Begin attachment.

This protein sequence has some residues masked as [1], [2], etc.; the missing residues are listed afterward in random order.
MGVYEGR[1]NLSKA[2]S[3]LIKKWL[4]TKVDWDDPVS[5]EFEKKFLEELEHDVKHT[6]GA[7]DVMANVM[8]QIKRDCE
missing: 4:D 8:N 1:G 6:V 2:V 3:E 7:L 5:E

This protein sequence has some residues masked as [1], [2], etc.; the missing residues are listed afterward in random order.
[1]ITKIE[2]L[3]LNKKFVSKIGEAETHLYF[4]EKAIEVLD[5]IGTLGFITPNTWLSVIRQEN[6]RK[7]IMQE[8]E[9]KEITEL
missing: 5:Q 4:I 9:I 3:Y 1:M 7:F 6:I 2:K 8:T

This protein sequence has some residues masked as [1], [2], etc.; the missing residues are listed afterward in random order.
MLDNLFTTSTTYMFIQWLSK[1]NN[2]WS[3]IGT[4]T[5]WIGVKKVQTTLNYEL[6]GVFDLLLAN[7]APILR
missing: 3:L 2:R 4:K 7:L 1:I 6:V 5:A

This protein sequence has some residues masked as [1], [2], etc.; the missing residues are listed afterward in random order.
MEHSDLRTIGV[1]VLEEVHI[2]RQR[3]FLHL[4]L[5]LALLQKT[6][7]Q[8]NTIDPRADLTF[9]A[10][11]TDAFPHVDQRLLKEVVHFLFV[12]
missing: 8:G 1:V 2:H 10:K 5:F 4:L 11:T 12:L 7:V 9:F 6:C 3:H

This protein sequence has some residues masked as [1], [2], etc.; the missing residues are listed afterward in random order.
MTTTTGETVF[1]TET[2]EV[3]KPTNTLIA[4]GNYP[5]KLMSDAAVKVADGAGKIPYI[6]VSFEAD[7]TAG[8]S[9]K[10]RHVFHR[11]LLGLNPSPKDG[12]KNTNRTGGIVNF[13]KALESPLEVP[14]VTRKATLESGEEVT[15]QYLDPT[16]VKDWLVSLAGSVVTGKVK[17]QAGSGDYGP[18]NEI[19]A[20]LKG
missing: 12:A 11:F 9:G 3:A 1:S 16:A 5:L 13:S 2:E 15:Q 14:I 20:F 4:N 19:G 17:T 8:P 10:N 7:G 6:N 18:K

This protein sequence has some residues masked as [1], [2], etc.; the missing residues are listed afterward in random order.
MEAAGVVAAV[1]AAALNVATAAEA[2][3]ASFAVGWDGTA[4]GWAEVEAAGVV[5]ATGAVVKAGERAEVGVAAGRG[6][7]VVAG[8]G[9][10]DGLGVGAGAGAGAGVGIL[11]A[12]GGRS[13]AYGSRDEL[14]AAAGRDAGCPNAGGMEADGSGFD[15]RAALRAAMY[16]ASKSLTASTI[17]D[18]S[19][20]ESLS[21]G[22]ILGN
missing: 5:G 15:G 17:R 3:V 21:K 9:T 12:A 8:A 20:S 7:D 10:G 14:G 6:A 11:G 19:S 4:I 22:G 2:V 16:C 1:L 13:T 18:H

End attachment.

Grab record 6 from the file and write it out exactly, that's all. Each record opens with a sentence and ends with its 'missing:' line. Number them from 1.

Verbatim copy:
This protein sequence has some residues masked as [1], [2], etc.; the missing residues are listed afterward in random order.
MEAAGVVAAV[1]AAALNVATAAEA[2][3]ASFAVGWDGTA[4]GWAEVEAAGVV[5]ATGAVVKAGERAEVGVAAGRG[6][7]VVAG[8]G[9][10]DGLGVGAGAGAGAGVGIL[11]A[12]GGRS[13]AYGSRDEL[14]AAAGRDAGCPNAGGMEADGSGFD[15]RAALRAAMY[16]ASKSLTASTI[17]D[18]S[19][20]ESLS[21]G[22]ILGN
missing: 5:G 15:G 17:R 3:V 21:K 9:T 12:A 8:A 20:S 7:D 10:G 14:G 6:A 11:G 19:S 4:I 22:G 2:V 16:C 1:L 13:T 18:H